Big Brother premiere recap: An All-Star move-in
It's been a longer wait than unusual, and it was never certain we'd get here, but welcome to the latest edition of Big Brother, this time with a whole new set of All-Stars moving in and gunning for the top prize. This time around, things are a little different because the cast wasn't revealed ahead of time. Rumors have swirled for weeks, but all we could do was wait until this two-hour premiere where all the players would participate in a live move-in. Needless to say, this recap involves a lot of names and a lot of descriptions of Julie Chen being awkward and trying to keep the live show from going off the rails. I won't necessarily be running down everything on everyone's resume because if you're reading this, odds are you're familiar with most of the players, and the episode itself is a lot of video package introductions. But as the first week of competition rolls on, we'll certainly get to discuss every one and their place in the current game. Now, let's get to the events of the premiere!
As the premiere kicks off, we're introduced to our first four players. There's Nicole, the season 18 winner, who's back to prove she deserved her win over Paul (as a side note, her narrative heading into this reminds me of Michele on Survivor: Winners at War); Dani, who hasn't played since season 13 but remains a total veto beast in the record books; Da'Vonne, a truly magnetic personality who's been voted out way too early in two previous seasons, and who hopefully gets some time to shine here; and finally, Christmas, who famously came in third place in season 19 after breaking her foot on Day 13 and having to shift her game from winning competitions to something more social and strategic.
This season, things begin differently. The four players, masked up, fresh off a two-week quarantine, and not in front of a live audience, enter the house and immediately begin their first competition. They have to rush to the backyard, look at a question, and then go and find the answer. The first two to find their answer — in this case, it's locating porcelain dogs in a specific room of the house, and each new batch of competitors gets a new object to locate — via a table game move on to compete in the first HOH competition later in the night. Christmas is the first person to land the ball in the hole that represents the correct answer, but then things get bad, and I mean real bad. Everyone is terrible at this table game. The other three players don't even finish within the four-minute time limit. It's embarrassing, but it happens again and again with each new group. Shame!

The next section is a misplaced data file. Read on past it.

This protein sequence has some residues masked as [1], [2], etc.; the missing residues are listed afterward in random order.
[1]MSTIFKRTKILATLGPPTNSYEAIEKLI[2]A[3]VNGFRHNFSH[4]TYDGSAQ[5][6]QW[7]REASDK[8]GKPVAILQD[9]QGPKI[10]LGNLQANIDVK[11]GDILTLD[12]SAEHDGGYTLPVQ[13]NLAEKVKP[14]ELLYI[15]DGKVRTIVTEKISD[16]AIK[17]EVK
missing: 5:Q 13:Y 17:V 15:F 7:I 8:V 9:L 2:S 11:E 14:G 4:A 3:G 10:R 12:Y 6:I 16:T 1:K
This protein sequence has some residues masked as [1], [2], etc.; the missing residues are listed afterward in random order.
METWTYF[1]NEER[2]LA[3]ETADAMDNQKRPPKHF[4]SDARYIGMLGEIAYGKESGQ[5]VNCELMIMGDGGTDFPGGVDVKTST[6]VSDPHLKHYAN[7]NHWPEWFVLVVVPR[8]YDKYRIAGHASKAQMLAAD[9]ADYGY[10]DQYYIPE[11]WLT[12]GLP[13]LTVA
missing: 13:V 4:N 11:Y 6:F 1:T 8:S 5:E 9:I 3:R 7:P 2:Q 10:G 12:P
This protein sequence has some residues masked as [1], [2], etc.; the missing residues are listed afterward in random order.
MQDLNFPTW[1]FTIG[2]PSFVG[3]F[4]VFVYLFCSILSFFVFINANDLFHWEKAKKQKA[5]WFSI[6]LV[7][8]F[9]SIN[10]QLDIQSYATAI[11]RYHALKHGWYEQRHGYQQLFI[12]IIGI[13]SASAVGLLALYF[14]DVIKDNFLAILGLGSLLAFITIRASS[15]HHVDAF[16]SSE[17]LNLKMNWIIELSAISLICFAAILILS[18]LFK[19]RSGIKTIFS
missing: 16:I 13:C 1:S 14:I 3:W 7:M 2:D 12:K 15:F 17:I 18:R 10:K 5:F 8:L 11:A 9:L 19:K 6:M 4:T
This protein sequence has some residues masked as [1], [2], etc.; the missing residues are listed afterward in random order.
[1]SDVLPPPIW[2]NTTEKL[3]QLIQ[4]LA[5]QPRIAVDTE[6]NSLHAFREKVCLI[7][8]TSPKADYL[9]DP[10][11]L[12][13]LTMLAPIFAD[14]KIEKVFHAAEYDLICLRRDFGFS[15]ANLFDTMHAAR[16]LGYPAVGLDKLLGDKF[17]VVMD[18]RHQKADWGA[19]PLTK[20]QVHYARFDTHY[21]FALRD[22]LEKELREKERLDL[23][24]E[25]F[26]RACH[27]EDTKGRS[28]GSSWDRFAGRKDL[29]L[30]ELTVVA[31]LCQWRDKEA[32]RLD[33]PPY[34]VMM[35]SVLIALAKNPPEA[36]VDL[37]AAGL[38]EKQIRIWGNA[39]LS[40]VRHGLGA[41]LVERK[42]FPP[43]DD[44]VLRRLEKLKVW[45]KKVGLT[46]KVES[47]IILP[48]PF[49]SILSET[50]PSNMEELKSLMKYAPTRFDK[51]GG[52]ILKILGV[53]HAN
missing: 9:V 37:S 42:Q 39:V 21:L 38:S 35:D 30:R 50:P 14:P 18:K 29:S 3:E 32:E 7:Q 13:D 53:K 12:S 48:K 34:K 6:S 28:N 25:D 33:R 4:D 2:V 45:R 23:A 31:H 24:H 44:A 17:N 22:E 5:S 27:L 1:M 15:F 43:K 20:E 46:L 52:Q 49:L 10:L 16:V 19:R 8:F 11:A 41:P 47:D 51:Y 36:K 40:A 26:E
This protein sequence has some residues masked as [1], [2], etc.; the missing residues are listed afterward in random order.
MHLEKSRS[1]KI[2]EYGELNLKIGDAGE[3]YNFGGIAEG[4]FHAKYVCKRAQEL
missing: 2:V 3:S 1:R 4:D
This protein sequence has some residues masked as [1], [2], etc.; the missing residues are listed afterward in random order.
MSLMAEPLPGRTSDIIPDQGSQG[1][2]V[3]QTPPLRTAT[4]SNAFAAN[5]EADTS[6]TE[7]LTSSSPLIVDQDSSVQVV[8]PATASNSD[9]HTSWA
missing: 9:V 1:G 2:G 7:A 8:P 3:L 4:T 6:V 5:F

That brings us to our second group of four. We've got Tyler, the season 20 runner up who knows he can't coast on his "dumb surfer dude" vibe this time around; Ian, who won season 14 and seems to be just as weird and competitive as he was back then; Kevin, who came third in season 11 and has dreams of winning so that he can use the money for him and his husband to adopt; and Enzo, the season 12 Brigade loudmouth who is still loud but maybe, just maybe, has aged enough to bring some new wisdom to the game. Once in the house and competing, Ian is quick to win the game, once again showing that he's going to be a real threat in challenges. Similar to the previous group, everyone else here is pretty terrible at this table game. Like, ridiculously incompetent. Kevin at least manages to finish and advances to the HOH competition.